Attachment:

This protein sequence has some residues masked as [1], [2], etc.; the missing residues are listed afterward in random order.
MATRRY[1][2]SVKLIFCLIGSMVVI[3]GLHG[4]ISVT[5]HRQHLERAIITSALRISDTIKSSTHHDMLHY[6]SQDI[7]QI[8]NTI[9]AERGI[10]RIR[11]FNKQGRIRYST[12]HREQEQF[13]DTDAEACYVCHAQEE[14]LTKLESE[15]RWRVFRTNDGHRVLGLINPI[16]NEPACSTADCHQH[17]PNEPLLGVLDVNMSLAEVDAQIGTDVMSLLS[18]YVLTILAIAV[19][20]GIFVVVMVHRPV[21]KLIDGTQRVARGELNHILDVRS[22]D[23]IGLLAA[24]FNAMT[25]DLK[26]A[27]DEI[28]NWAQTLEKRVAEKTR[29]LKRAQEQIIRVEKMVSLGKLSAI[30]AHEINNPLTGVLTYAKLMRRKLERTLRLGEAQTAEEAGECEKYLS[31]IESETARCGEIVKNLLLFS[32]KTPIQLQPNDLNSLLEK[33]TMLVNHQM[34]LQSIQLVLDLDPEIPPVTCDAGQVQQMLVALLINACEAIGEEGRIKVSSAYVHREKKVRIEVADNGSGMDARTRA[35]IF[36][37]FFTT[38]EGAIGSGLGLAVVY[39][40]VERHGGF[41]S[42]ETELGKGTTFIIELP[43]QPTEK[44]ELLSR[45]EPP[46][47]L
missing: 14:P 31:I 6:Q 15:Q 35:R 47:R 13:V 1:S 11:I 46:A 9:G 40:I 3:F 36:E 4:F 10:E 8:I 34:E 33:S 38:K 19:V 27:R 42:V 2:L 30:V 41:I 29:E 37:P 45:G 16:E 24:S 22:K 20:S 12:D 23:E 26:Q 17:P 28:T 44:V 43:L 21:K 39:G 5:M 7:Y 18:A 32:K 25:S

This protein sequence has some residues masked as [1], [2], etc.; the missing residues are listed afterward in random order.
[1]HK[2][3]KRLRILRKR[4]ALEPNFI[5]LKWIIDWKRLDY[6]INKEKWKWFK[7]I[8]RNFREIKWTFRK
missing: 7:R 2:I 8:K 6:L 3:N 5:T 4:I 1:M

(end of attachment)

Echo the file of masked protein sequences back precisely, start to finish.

This protein sequence has some residues masked as [1], [2], etc.; the missing residues are listed afterward in random order.
MATRRY[1][2]SVKLIFCLIGSMVVI[3]GLHG[4]ISVT[5]HRQHLERAIITSALRISDTIKSSTHHDMLHY[6]SQDI[7]QI[8]NTI[9]AERGI[10]RIR[11]FNKQGRIRYST[12]HREQEQF[13]DTDAEACYVCHAQEE[14]LTKLESE[15]RWRVFRTNDGHRVLGLINPI[16]NEPACSTADCHQH[17]PNEPLLGVLDVNMSLAEVDAQIGTDVMSLLS[18]YVLTILAIAV[19][20]GIFVVVMVHRPV[21]KLIDGTQRVARGELNHILDVRS[22]D[23]IGLLAA[24]FNAMT[25]DLK[26]A[27]DEI[28]NWAQTLEKRVAEKTR[29]LKRAQEQIIRVEKMVSLGKLSAI[30]AHEINNPLTGVLTYAKLMRRKLERTLRLGEAQTAEEAGECEKYLS[31]IESETARCGEIVKNLLLFS[32]KTPIQLQPNDLNSLLEK[33]TMLVNHQM[34]LQSIQLVLDLDPEIPPVTCDAGQVQQMLVALLINACEAIGEEGRIKVSSAYVHREKKVRIEVADNGSGMDARTRA[35]IF[36][37]FFTT[38]EGAIGSGLGLAVVY[39][40]VERHGGF[41]S[42]ETELGKGTTFIIELP[43]QPTEK[44]ELLSR[45]EPP[46][47]L
missing: 14:P 31:I 6:Q 15:Q 35:R 47:R 13:V 1:S 11:I 46:A 9:G 40:I 3:F 36:E 4:F 10:E 8:I 34:E 33:S 38:K 19:V 27:R 42:V 2:L 30:V 41:I 29:E 37:P 45:G 16:E 24:S 22:K 20:S 12:D 23:E 26:Q 17:P 28:T 44:V 43:L 21:K 39:G 5:M 7:Y 18:A 32:K 25:S

This protein sequence has some residues masked as [1], [2], etc.; the missing residues are listed afterward in random order.
[1]HK[2][3]KRLRILRKR[4]ALEPNFI[5]LKWIIDWKRLDY[6]INKEKWKWFK[7]I[8]RNFREIKWTFRK
missing: 7:R 2:I 8:K 6:L 3:N 5:T 4:I 1:M